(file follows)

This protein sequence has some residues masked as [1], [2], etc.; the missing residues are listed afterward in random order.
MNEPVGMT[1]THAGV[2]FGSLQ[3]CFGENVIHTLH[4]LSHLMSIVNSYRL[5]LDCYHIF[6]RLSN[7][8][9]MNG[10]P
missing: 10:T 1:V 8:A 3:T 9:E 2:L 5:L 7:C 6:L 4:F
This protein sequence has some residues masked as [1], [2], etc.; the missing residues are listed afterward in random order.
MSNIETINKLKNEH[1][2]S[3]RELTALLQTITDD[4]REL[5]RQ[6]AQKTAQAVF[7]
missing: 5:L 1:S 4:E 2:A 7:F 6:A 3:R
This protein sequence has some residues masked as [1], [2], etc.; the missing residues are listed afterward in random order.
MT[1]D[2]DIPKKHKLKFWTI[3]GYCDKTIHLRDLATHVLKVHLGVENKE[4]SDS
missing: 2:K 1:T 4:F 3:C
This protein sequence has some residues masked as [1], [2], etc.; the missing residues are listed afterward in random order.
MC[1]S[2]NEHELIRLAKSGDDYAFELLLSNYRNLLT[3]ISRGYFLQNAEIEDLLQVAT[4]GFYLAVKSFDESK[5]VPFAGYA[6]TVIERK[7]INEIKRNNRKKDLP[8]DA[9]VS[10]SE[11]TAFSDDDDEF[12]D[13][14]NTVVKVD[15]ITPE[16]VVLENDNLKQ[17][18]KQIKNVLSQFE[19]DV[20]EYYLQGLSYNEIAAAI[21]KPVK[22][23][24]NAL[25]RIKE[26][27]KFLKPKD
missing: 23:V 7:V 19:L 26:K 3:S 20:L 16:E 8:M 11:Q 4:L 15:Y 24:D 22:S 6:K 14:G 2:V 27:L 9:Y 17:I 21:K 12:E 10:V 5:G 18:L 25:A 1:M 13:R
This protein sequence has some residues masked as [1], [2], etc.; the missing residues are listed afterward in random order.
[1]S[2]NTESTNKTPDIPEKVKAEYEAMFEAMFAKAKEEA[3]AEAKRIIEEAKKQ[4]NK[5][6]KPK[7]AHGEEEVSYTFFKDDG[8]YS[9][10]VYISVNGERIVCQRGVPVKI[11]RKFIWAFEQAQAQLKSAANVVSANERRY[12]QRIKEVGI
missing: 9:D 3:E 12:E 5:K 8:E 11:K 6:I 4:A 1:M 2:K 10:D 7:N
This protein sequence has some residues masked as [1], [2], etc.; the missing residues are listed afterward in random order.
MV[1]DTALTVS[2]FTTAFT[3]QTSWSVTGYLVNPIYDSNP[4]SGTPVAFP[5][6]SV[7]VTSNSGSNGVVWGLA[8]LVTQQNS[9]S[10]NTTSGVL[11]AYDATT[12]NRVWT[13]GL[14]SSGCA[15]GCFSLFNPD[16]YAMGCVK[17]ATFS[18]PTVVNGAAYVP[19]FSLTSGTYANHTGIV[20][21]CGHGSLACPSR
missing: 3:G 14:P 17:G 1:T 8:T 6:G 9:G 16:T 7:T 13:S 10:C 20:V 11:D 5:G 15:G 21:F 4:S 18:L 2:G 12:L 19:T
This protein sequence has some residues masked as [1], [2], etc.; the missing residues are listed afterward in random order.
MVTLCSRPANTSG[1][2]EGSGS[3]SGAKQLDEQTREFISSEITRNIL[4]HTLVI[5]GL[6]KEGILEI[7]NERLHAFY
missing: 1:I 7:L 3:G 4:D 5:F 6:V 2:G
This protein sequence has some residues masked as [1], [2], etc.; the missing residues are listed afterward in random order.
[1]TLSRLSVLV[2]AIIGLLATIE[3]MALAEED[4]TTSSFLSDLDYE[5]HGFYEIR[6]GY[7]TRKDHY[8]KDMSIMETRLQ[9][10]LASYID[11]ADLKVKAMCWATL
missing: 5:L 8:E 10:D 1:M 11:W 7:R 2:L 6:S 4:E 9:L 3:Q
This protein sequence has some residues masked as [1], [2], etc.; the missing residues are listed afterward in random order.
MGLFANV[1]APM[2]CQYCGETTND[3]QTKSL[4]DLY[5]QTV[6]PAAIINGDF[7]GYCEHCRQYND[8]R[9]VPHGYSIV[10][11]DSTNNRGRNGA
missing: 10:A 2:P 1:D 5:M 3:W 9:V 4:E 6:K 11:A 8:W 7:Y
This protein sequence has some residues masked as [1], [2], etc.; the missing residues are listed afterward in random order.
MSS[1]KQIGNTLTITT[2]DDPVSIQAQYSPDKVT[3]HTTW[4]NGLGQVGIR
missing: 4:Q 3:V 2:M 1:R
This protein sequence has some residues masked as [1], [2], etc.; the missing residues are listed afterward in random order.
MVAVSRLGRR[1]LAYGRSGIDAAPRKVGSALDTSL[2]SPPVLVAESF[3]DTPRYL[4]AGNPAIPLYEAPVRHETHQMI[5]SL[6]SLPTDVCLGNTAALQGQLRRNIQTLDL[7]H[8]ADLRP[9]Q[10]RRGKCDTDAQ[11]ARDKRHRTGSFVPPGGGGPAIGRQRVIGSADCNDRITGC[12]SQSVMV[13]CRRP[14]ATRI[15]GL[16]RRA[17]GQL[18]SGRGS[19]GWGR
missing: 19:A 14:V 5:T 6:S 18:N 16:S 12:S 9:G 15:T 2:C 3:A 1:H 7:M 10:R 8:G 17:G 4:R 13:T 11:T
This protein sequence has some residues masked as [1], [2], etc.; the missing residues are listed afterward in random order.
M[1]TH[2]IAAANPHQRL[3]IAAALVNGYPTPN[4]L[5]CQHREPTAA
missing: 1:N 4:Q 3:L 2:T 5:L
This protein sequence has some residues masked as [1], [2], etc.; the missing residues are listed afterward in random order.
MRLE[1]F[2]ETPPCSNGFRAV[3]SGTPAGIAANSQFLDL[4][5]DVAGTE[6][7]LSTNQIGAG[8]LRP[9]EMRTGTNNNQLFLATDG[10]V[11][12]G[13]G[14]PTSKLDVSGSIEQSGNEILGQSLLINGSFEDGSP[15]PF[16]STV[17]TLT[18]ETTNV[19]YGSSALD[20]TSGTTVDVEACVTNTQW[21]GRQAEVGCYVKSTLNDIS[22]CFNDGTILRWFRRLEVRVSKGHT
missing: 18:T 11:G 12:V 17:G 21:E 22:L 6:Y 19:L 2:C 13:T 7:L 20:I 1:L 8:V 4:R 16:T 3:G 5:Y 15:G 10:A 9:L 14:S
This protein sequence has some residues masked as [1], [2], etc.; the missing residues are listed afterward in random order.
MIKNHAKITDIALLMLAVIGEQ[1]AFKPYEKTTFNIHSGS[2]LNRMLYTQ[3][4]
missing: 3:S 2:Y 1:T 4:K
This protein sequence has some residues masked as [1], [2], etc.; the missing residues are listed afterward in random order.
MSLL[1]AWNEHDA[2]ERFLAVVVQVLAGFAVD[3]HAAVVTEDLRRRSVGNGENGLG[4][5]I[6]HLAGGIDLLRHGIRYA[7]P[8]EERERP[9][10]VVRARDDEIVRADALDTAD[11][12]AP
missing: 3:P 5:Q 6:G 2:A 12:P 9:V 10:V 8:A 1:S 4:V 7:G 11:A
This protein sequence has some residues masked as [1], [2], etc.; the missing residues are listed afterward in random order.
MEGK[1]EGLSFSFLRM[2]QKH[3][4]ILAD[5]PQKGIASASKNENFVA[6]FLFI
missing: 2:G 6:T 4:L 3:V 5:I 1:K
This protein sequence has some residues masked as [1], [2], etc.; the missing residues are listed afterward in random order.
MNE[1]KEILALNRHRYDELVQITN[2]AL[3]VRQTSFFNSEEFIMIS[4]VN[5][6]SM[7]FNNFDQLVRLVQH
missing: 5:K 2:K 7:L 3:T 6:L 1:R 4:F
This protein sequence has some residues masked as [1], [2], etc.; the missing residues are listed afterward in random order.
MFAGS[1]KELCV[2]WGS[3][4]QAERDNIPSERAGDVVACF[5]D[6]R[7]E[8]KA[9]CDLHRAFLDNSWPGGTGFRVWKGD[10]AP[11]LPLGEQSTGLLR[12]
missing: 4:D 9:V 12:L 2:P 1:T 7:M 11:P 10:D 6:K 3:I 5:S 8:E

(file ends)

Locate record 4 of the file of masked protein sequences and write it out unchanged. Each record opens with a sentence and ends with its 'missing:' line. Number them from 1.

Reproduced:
This protein sequence has some residues masked as [1], [2], etc.; the missing residues are listed afterward in random order.
MC[1]S[2]NEHELIRLAKSGDDYAFELLLSNYRNLLT[3]ISRGYFLQNAEIEDLLQVAT[4]GFYLAVKSFDESK[5]VPFAGYA[6]TVIERK[7]INEIKRNNRKKDLP[8]DA[9]VS[10]SE[11]TAFSDDDDEF[12]D[13][14]NTVVKVD[15]ITPE[16]VVLENDNLKQ[17][18]KQIKNVLSQFE[19]DV[20]EYYLQGLSYNEIAAAI[21]KPVK[22][23][24]NAL[25]RIKE[26][27]KFLKPKD
missing: 23:V 7:V 19:L 26:K 3:S 20:L 16:E 8:M 11:Q 4:L 15:Y 24:D 22:S 6:K 14:G 2:V 27:L 9:Y 17:I 21:K 12:E 10:V 5:G 18:L 25:A 1:M 13:R